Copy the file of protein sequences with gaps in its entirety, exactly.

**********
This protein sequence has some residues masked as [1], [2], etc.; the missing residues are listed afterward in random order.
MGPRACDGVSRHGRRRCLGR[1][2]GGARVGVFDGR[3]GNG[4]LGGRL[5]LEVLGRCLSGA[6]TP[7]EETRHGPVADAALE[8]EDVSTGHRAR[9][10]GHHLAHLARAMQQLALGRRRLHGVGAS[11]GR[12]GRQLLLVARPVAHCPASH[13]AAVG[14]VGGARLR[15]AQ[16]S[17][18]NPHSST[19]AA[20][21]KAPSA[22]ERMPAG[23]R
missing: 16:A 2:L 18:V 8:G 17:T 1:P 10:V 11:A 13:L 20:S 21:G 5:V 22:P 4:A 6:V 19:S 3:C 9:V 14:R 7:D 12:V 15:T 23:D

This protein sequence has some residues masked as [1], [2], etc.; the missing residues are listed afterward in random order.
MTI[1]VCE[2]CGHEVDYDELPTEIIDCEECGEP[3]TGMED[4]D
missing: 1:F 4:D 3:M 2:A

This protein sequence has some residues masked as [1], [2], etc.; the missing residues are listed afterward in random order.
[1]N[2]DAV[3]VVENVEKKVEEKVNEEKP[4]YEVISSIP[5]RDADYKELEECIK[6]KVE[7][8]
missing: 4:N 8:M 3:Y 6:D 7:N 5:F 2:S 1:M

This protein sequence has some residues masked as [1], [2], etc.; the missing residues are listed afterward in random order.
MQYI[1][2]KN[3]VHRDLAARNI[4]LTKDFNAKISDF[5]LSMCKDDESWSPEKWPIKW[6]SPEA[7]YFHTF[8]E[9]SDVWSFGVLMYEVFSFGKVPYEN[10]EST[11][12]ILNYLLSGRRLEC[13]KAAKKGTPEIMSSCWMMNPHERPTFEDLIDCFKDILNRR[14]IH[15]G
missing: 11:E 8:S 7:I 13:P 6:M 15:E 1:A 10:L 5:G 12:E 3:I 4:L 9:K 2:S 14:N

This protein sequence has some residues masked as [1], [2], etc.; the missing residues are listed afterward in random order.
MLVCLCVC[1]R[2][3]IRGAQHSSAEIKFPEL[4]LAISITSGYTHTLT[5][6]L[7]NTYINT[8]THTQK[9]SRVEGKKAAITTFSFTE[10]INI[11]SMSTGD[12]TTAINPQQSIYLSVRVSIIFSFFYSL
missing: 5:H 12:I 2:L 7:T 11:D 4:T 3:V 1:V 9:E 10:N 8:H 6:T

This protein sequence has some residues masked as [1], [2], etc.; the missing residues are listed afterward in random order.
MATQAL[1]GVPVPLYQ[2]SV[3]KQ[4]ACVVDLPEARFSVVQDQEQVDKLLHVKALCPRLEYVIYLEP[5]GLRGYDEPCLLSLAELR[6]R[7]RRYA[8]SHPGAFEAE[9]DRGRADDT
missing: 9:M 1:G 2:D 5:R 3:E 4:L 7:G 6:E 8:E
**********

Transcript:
This protein sequence has some residues masked as [1], [2], etc.; the missing residues are listed afterward in random order.
MGPRACDGVSRHGRRRCLGR[1][2]GGARVGVFDGR[3]GNG[4]LGGRL[5]LEVLGRCLSGA[6]TP[7]EETRHGPVADAALE[8]EDVSTGHRAR[9][10]GHHLAHLARAMQQLALGRRRLHGVGAS[11]GR[12]GRQLLLVARPVAHCPASH[13]AAVG[14]VGGARLR[15]AQ[16]S[17][18]NPHSST[19]AA[20][21]KAPSA[22]ERMPAG[23]R
missing: 16:A 2:L 18:V 8:G 17:T 1:P 10:V 11:A 13:L 20:S 21:G 5:V 22:P 4:A 6:V 19:S 3:C 9:V 14:R 7:D 12:V 15:T 23:D

This protein sequence has some residues masked as [1], [2], etc.; the missing residues are listed afterward in random order.
MTI[1]VCE[2]CGHEVDYDELPTEIIDCEECGEP[3]TGMED[4]D
missing: 1:F 4:D 3:M 2:A

This protein sequence has some residues masked as [1], [2], etc.; the missing residues are listed afterward in random order.
[1]N[2]DAV[3]VVENVEKKVEEKVNEEKP[4]YEVISSIP[5]RDADYKELEECIK[6]KVE[7][8]
missing: 4:N 8:M 3:Y 6:D 7:N 5:F 2:S 1:M

This protein sequence has some residues masked as [1], [2], etc.; the missing residues are listed afterward in random order.
MQYI[1][2]KN[3]VHRDLAARNI[4]LTKDFNAKISDF[5]LSMCKDDESWSPEKWPIKW[6]SPEA[7]YFHTF[8]E[9]SDVWSFGVLMYEVFSFGKVPYEN[10]EST[11][12]ILNYLLSGRRLEC[13]KAAKKGTPEIMSSCWMMNPHERPTFEDLIDCFKDILNRR[14]IH[15]G
missing: 11:E 8:S 7:I 13:P 6:M 15:E 1:A 10:L 5:G 12:E 3:I 4:L 9:K 2:S 14:N

This protein sequence has some residues masked as [1], [2], etc.; the missing residues are listed afterward in random order.
MLVCLCVC[1]R[2][3]IRGAQHSSAEIKFPEL[4]LAISITSGYTHTLT[5][6]L[7]NTYINT[8]THTQK[9]SRVEGKKAAITTFSFTE[10]INI[11]SMSTGD[12]TTAINPQQSIYLSVRVSIIFSFFYSL
missing: 5:H 12:I 2:L 7:T 11:D 4:T 3:V 1:V 9:E 10:N 8:H 6:T

This protein sequence has some residues masked as [1], [2], etc.; the missing residues are listed afterward in random order.
MATQAL[1]GVPVPLYQ[2]SV[3]KQ[4]ACVVDLPEARFSVVQDQEQVDKLLHVKALCPRLEYVIYLEP[5]GLRGYDEPCLLSLAELR[6]R[7]RRYA[8]SHPGAFEAE[9]DRGRADDT
missing: 9:M 1:G 2:D 5:R 3:E 4:L 7:G 6:E 8:E